LIghts Out Cloudy Outlook for SMA Solar

Germany’s once successful solar energy equipment supplier, SMA Solar, will cut more than a third of its jobs to return to profitability and cope with a continued fall of prices.
SMA Solar wants to cut 1,600 jobs from a total of 4,667 jobs. In Germany alone 1,300 jobs will be erased.

SMA Solar, the world’s largest producer of photovoltaic inverters, has said it will have to cut more jobs and warned that it expects tough conditions to carry into this year.

The company, which went public in 2008 at the beginning of the German solar market boom, had already implemented a restructuring program,  after falling into the red in 2013. It said it will not be profitable in 2015.

“We expect to see high price pressure on the global photovoltaic market still in the coming years and a further decline in demand in Europe, particularly in Germany,” SMA’s chief executive, Pierre-Pascal Urbon, said in a statement late on Monday.

“In this context, global staff reductions are unfortunately unavoidable,” Mr. Urbon said.

The CEO has to lower costs dramatically to reach an operating profit in the medium term. Erkan Aycicek, Analyst at Landesbank Baden-Württemberg

The company, based in the town of Niesteta near Kassel, wants to cut 1,600 jobs from a total of 4,667 jobs. This is more than one third of all employees. In Germany alone 1,300 jobs will be lost.

The German solar market went down to a production of about 1.9 gigawatt last year from 3.3 gigawatt in 2013, according to the German Solar Industry Association.  In 2012, the market was twice as large, reaching 7.6 gigawatt .

On Wednesday morning, SMA shares were down almost 20 percent at €11.93 ($13.55) compared to the close on Monday when the results were announced.

SMA Solar started out as a strong company with profits at €102 million ($115.9 million) in 2012. But changes to Germany’s Renewable Energy Law, or EEG, hit SMA Solar and other renewable energy companies hard.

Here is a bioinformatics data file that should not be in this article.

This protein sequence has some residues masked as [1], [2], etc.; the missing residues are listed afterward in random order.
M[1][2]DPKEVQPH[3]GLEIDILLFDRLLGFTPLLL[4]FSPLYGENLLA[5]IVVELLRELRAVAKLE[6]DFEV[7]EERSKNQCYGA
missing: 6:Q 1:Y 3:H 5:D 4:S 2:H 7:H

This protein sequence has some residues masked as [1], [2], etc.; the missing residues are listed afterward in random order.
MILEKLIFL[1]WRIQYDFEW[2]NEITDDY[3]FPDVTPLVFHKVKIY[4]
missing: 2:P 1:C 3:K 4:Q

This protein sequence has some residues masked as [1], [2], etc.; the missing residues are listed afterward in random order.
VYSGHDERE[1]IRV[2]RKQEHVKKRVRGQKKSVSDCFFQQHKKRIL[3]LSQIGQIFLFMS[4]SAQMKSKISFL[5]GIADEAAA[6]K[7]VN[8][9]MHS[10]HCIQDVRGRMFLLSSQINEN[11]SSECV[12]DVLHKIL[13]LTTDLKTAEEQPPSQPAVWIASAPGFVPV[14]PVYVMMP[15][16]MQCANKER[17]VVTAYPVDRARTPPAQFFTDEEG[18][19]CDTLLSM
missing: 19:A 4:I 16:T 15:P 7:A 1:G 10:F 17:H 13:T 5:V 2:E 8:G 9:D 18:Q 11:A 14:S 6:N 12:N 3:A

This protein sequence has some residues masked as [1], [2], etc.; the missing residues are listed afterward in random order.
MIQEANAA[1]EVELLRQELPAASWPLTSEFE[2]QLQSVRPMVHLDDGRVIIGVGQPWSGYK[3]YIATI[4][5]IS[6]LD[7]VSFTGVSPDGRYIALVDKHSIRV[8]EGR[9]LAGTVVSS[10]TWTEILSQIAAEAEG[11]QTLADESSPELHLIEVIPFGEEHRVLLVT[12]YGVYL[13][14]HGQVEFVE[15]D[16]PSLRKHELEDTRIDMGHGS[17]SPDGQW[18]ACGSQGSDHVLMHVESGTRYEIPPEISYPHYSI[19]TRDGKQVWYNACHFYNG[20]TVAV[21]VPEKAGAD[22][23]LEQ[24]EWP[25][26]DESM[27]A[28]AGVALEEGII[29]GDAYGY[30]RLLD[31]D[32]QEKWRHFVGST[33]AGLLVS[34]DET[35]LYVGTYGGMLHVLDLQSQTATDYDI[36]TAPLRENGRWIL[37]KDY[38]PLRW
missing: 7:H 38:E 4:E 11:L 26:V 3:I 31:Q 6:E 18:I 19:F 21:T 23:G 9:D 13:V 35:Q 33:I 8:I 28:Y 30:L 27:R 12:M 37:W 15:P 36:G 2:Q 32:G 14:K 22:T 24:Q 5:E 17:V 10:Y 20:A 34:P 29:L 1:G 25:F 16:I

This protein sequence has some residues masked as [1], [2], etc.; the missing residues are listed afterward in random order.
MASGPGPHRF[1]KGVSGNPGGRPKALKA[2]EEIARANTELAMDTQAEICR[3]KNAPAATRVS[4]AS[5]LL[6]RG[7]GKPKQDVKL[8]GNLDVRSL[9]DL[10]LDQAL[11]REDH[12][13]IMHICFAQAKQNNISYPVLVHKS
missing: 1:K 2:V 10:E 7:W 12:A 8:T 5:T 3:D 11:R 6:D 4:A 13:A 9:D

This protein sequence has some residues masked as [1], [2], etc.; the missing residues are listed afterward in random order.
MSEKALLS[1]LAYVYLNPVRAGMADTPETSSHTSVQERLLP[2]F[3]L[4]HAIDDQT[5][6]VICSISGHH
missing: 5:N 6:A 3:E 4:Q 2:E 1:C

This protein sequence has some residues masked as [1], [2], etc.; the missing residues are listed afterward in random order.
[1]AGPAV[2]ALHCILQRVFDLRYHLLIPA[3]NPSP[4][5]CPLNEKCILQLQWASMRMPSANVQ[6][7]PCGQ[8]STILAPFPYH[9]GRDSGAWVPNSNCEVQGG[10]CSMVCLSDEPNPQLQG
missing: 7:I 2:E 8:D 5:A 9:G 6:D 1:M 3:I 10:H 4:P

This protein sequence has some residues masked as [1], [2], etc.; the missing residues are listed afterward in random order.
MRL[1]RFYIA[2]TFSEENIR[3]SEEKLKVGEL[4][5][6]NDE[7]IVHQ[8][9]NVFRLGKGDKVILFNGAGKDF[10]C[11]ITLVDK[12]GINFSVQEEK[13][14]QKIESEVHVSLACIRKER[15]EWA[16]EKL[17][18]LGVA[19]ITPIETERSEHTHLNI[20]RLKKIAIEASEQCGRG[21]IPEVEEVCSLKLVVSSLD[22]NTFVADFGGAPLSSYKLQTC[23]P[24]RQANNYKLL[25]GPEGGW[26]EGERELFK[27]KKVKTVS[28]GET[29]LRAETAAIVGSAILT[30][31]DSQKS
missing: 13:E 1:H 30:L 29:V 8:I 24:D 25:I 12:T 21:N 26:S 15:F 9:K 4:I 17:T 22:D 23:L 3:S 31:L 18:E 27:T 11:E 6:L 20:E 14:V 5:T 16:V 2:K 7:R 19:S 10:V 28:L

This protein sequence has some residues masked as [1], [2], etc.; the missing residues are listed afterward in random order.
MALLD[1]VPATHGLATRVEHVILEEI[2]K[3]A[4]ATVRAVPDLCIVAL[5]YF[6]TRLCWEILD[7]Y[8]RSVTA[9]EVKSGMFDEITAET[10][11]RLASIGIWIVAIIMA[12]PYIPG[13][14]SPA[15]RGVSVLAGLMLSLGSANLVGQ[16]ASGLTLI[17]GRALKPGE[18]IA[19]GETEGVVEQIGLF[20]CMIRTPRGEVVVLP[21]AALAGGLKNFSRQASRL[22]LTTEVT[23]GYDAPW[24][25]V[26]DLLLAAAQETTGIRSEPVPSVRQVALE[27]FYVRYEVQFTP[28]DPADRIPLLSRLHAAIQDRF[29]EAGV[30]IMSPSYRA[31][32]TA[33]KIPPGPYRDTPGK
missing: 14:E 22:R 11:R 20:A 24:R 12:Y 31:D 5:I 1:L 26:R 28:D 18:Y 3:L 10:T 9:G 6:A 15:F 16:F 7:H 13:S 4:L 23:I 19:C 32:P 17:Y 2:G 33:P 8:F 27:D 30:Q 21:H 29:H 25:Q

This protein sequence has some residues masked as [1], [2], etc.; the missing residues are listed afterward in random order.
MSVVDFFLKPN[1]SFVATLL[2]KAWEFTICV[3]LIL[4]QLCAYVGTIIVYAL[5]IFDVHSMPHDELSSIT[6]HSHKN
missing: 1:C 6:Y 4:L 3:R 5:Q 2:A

Until 2013, the  German government guaranteed lucrative feed-in-tariffs for solar plants for a period of 20 years, but the government said in 2012 that it would lower the tariffs. As a result, the German solar market, which reached a peak in 2011 and 2012, dropped by over half in 2013 and fell further in 2014.

In addition, increased price competition from Asian solar panel producers has put SMA under pressure. In 2013, the company registered losses for the first time.


Solar-Energy production in Germany


To save the company and regain strength, Mr. Urbon sought help from Danfoss, a Danish producer of heating and cooling solutions, which bought a 20 percent stake in SMA Solar last year, becoming the third largest shareholder. Mr. Urbon is mostly interested in Danfoss’s expertise in the field of procurement and production, he said.

Mr. Urbon has also changed SMA’s production methods, switching to a platform-based way of manufacturing, similar to techniques in the auto industry.

“I hope to save tens of millions with those measures,” Mr. Urbon said.

Shareholders want to see results soon. Mr. Urbon is likely to present a new plan on Friday at its investor day at the company’s headquarters.

“Mr. Urbon is under a lot of pressure,” said Erkan Aycicek, an analyst at Landesbank Baden-Württemberg. “He has to lower costs dramatically to reach an operating profit in the medium term.”


Georg Weishaupt covers the building sector, solar and wind energy for Handelsblatt. Franziska Scheven is an editor with Handelsblatt Global Edition and contributed reporting to this story. To contact the author: [email protected]